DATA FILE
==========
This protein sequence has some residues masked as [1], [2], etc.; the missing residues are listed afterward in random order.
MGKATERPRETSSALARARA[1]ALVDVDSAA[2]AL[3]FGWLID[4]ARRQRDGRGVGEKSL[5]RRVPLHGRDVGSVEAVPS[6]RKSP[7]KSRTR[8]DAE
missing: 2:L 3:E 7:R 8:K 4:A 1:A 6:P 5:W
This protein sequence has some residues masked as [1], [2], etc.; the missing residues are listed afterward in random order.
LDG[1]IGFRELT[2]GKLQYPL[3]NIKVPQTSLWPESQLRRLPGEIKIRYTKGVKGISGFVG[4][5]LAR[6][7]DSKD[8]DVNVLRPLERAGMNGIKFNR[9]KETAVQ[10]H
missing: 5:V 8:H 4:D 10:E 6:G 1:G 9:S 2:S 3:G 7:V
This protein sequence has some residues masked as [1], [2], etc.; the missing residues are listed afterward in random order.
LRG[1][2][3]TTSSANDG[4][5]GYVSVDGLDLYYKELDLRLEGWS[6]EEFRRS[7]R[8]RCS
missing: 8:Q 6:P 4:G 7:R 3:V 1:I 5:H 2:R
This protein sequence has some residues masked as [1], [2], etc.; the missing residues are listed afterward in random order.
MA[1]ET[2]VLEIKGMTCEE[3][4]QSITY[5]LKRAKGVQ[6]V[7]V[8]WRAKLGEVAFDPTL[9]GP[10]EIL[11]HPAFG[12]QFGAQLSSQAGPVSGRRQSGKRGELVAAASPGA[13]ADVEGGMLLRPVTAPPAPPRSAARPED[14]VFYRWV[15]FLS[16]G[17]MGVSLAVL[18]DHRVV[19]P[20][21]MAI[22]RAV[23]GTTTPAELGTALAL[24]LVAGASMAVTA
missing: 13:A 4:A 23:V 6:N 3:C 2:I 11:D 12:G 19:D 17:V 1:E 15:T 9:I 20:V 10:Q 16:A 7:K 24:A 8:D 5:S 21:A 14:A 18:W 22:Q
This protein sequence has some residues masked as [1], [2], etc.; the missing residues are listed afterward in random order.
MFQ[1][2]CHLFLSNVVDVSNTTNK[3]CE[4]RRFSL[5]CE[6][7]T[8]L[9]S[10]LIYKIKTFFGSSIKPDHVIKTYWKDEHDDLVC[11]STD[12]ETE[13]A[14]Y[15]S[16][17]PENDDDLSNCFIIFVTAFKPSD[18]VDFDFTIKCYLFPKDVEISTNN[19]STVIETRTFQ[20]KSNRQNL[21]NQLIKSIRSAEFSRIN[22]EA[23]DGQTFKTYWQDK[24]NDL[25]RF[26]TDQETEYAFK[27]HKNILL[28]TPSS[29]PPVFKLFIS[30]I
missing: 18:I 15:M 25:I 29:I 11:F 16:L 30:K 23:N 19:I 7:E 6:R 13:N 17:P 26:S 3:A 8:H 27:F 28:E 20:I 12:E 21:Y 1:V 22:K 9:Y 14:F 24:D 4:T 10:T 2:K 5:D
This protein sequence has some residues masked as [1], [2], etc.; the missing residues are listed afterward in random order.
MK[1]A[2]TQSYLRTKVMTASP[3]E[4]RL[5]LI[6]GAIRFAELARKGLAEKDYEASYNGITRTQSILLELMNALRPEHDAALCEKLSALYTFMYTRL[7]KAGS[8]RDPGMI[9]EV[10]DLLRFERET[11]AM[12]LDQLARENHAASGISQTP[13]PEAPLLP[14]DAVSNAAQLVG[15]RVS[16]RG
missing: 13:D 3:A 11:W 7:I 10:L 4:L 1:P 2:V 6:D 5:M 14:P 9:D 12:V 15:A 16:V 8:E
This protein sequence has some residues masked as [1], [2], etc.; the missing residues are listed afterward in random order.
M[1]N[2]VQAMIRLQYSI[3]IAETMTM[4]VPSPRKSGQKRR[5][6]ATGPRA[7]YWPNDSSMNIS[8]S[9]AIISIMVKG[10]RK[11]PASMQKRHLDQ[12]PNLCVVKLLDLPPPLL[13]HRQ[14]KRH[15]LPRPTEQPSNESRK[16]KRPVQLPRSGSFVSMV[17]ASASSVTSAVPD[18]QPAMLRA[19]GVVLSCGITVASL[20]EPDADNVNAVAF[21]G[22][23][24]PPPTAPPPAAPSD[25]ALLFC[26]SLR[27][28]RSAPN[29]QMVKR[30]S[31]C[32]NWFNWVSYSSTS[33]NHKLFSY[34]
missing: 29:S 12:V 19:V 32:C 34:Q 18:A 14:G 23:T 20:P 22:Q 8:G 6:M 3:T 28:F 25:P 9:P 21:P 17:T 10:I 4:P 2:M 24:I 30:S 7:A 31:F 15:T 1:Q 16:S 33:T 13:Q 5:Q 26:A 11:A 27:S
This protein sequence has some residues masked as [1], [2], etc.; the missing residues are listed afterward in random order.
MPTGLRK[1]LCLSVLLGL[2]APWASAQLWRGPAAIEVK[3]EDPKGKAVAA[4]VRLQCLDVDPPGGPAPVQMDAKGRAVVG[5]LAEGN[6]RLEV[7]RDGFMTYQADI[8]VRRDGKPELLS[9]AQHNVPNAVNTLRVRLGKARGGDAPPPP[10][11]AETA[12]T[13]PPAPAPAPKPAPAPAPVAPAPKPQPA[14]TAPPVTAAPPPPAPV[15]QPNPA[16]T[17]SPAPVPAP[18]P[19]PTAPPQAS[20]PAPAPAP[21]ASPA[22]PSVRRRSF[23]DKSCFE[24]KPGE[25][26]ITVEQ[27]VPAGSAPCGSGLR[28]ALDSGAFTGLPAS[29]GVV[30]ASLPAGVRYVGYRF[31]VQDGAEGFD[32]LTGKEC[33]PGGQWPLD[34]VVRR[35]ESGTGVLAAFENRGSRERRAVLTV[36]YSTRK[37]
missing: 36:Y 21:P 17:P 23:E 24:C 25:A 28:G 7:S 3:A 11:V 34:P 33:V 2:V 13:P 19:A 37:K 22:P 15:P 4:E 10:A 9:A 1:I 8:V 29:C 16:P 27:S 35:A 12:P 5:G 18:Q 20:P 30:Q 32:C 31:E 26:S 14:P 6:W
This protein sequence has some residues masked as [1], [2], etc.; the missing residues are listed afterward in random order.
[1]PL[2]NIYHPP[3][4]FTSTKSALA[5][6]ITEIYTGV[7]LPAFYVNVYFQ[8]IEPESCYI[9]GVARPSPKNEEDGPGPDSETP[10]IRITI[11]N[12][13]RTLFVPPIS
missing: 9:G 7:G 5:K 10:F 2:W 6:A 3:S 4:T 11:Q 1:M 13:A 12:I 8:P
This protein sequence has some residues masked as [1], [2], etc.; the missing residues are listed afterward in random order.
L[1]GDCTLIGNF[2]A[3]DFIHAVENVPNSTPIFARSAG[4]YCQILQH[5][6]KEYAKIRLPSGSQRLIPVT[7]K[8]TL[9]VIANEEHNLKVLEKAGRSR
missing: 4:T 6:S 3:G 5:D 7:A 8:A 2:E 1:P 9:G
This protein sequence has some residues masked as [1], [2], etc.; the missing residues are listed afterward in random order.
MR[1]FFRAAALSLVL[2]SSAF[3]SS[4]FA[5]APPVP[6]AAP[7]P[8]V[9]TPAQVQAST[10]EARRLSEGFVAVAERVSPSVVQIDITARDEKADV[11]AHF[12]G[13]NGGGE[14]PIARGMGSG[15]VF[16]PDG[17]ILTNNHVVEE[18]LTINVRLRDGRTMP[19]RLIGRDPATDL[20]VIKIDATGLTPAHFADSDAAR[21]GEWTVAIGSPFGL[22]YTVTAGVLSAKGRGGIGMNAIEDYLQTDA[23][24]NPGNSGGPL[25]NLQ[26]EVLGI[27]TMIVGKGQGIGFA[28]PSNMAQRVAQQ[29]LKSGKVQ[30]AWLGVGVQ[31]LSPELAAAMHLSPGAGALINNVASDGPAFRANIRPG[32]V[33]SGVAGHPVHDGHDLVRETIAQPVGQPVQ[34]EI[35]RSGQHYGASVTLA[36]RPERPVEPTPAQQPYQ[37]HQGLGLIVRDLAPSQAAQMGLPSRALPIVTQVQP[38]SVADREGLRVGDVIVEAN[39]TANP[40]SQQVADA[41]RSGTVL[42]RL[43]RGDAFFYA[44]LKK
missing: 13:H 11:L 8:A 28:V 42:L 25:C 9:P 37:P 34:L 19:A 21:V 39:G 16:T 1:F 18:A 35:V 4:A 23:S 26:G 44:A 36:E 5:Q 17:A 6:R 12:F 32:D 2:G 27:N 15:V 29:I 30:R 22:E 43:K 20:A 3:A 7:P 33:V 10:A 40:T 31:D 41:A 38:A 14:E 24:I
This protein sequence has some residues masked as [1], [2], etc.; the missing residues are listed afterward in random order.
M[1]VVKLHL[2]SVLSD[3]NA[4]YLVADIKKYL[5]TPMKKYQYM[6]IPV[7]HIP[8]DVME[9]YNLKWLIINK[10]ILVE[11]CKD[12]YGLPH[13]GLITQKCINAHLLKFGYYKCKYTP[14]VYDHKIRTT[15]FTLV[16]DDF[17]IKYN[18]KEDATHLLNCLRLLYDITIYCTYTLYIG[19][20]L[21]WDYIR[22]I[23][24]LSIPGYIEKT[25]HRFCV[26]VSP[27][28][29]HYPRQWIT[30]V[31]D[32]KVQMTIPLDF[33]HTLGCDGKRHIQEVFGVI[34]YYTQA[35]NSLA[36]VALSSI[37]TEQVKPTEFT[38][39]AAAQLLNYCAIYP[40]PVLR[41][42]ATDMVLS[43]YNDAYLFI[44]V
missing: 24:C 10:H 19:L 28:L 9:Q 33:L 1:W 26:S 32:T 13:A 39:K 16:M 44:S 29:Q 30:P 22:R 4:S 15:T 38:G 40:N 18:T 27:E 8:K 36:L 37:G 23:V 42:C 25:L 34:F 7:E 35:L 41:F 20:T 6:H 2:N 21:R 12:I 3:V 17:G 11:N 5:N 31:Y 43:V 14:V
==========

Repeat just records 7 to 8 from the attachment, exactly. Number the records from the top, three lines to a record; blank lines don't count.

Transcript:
This protein sequence has some residues masked as [1], [2], etc.; the missing residues are listed afterward in random order.
M[1]N[2]VQAMIRLQYSI[3]IAETMTM[4]VPSPRKSGQKRR[5][6]ATGPRA[7]YWPNDSSMNIS[8]S[9]AIISIMVKG[10]RK[11]PASMQKRHLDQ[12]PNLCVVKLLDLPPPLL[13]HRQ[14]KRH[15]LPRPTEQPSNESRK[16]KRPVQLPRSGSFVSMV[17]ASASSVTSAVPD[18]QPAMLRA[19]GVVLSCGITVASL[20]EPDADNVNAVAF[21]G[22][23][24]PPPTAPPPAAPSD[25]ALLFC[26]SLR[27][28]RSAPN[29]QMVKR[30]S[31]C[32]NWFNWVSYSSTS[33]NHKLFSY[34]
missing: 29:S 12:V 19:V 32:C 34:Q 18:A 14:G 23:T 20:P 22:Q 8:G 6:M 3:T 28:F 25:P 9:P 21:P 17:T 10:I 4:P 2:M 24:I 30:S 7:A 31:F 15:T 1:Q 16:S 33:T 13:Q 5:Q 26:A 11:A 27:S
This protein sequence has some residues masked as [1], [2], etc.; the missing residues are listed afterward in random order.
MPTGLRK[1]LCLSVLLGL[2]APWASAQLWRGPAAIEVK[3]EDPKGKAVAA[4]VRLQCLDVDPPGGPAPVQMDAKGRAVVG[5]LAEGN[6]RLEV[7]RDGFMTYQADI[8]VRRDGKPELLS[9]AQHNVPNAVNTLRVRLGKARGGDAPPPP[10][11]AETA[12]T[13]PPAPAPAPKPAPAPAPVAPAPKPQPA[14]TAPPVTAAPPPPAPV[15]QPNPA[16]T[17]SPAPVPAP[18]P[19]PTAPPQAS[20]PAPAPAP[21]ASPA[22]PSVRRRSF[23]DKSCFE[24]KPGE[25][26]ITVEQ[27]VPAGSAPCGSGLR[28]ALDSGAFTGLPAS[29]GVV[30]ASLPAGVRYVGYRF[31]VQDGAEGFD[32]LTGKEC[33]PGGQWPLD[34]VVRR[35]ESGTGVLAAFENRGSRERRAVLTV[36]YSTRK[37]
missing: 36:Y 21:P 17:P 23:E 24:C 25:A 28:G 7:S 3:A 11:V 34:P 33:V 2:V 13:P 19:A 37:K 22:P 15:P 4:E 10:A 9:A 1:I 8:V 29:C 16:P 27:S 35:A 12:P 5:G 18:Q 20:P 30:Q 32:C 31:E 26:S 14:P 6:W